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The cover of "Red (Taylor's Version)."

At 31 years old, Taylor Swift arguably has one of the biggest names in modern music history. Since her debut at only 14 years old, Swift has continued to break streaming records while constantly being in the media spotlight.

Swift's first record deal under the label Big Machine Records proved to the world that money can change someone’s entire career. Prolific talent manager Scooter Braun purchased the company in 2019 for over $300 million, which gave him ownership of the master recordings and the profits they made throughout Swift’s discography.

As possibly one of Swift’s best career moves, she announced ownership of all her work this year and plans to release “Taylor’s Versions” of each of her hit albums.

Seven months ago, Swift re-released her first album, “Fearless (Taylor’s Version)” under Republic Records. But now, she adds another addition to this series that fans were patiently, yet anxiously anticipating. 

“Red (Taylor’s Version)” was released on November 12. This album features smash hits like “I Knew You Were Trouble,” “We Are Never Ever Getting Back Together” and “All Too Well," accompanied with a short film written and directed by Swift. The album included a slew of star-studded features, including indie music star Phoebe Bridgers and Ed Sheeran, to remaster her tracks.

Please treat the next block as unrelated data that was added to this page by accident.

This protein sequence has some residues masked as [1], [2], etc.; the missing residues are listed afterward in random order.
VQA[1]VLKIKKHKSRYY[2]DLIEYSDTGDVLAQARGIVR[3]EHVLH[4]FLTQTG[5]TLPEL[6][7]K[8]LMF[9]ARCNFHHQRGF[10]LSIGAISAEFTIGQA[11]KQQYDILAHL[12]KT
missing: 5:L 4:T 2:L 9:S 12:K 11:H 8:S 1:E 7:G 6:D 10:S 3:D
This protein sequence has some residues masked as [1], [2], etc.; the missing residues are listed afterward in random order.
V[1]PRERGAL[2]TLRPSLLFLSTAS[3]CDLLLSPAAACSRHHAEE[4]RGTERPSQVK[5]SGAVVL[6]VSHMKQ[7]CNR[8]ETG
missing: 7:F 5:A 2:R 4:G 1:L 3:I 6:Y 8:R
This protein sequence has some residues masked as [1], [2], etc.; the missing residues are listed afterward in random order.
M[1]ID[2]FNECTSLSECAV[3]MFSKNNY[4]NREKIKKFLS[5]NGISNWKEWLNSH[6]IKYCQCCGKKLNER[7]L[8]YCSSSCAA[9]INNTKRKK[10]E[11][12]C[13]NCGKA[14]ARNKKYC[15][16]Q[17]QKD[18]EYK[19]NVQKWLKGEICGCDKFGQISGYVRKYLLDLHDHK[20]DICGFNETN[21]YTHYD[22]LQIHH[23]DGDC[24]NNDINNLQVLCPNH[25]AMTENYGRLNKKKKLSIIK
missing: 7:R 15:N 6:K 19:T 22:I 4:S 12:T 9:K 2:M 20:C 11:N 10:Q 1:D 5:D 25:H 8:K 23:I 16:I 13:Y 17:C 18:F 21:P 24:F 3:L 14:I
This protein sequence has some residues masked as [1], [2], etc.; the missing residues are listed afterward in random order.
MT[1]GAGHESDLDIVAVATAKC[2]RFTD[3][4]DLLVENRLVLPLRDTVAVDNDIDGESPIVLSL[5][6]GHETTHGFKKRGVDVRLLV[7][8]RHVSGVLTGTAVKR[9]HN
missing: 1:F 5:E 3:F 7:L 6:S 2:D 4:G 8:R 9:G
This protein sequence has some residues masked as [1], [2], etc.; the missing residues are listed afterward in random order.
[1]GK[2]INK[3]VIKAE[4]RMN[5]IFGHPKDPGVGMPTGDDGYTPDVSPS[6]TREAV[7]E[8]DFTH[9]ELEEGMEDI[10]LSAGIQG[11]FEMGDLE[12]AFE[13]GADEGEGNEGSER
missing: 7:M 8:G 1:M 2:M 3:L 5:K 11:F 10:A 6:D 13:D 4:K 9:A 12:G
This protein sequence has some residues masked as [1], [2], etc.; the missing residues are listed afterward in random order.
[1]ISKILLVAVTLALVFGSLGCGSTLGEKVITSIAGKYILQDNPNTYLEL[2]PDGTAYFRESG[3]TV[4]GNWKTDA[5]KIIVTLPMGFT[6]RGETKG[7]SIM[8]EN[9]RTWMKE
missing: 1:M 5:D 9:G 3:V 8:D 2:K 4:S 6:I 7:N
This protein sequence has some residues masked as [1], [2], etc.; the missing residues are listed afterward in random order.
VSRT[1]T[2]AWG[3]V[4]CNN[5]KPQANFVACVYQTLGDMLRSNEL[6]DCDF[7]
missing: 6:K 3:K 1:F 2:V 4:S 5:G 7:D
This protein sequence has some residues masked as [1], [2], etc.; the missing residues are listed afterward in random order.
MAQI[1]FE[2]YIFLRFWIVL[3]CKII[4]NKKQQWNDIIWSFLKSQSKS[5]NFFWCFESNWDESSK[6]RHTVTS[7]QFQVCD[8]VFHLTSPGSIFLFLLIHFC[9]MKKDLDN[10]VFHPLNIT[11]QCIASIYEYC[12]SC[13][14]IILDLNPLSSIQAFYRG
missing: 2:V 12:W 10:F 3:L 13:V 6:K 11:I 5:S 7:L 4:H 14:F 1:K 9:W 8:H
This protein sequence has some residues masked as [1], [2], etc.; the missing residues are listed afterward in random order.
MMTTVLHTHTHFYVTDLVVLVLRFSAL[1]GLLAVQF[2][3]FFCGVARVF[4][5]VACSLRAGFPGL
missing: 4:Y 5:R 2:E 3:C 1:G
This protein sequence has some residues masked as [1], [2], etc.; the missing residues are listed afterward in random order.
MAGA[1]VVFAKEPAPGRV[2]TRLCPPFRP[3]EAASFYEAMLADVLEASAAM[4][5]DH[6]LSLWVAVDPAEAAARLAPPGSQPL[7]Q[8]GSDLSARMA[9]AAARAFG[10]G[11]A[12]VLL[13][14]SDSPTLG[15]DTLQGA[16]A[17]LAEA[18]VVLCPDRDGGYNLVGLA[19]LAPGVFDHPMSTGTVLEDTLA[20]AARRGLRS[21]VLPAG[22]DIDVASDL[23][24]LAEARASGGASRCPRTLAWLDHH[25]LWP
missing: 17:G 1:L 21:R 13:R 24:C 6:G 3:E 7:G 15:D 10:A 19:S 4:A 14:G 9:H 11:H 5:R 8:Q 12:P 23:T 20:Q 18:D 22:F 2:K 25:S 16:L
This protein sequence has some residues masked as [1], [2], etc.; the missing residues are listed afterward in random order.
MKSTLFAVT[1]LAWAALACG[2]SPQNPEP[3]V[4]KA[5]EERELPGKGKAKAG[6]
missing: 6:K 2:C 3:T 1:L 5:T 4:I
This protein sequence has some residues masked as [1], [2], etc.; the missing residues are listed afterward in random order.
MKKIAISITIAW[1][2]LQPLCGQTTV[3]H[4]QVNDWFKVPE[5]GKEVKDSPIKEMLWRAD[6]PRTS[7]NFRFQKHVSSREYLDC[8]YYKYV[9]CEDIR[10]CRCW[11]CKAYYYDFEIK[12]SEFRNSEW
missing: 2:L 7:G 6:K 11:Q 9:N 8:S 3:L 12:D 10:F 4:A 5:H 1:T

The backstory behind these releases shows a strong side of Swift. Her dedication to record her discography again to regain ownership of her music is powerful, and fans deeply adore the weight her music carries. In the song “All Too Well,” Swift paints a picture about her eventful relationship with a certain actor, saying, “You taught me about your past, thinking your future was me.”

Raising the bar even higher for the music industry, Swift released a ten-minute version of the passionate ballad with never-before-heard additional lyrics. And the reception was tremendous. Her fans, commonly known as "Swifties," openly praised her lyricism, while flooding actor Jake Gyllenhaal’s social media with demands to return Swift’s scarf. 

This album is difficult to avoid, simply because of the popularity some songs had at the time of the original version’s release. One of the best examples is the track “We Are Never Ever Getting Back Together.”

The song was a Billboard smash, topping the Hot Country Songs chart for nine weeks. Critics praised the album for its synth-pop sound, making it a constant radio spinner.

All around, “Red (Taylor’s Version)” is a deep glimpse into the break-up and recovery process of her music, but it reveals deeper artistic motives. The way she reminisces within the songs with such detail is nothing less than fascinating, as if she remembered every instant of her experiences and relationships exactly how they happened.

This album, even at its first release, left fans in a whirlwind of emotions. Fans rejoice Swift can finally profit from her music, and her listeners fell in love with “Red” again -- this time as “Taylor’s Version.”

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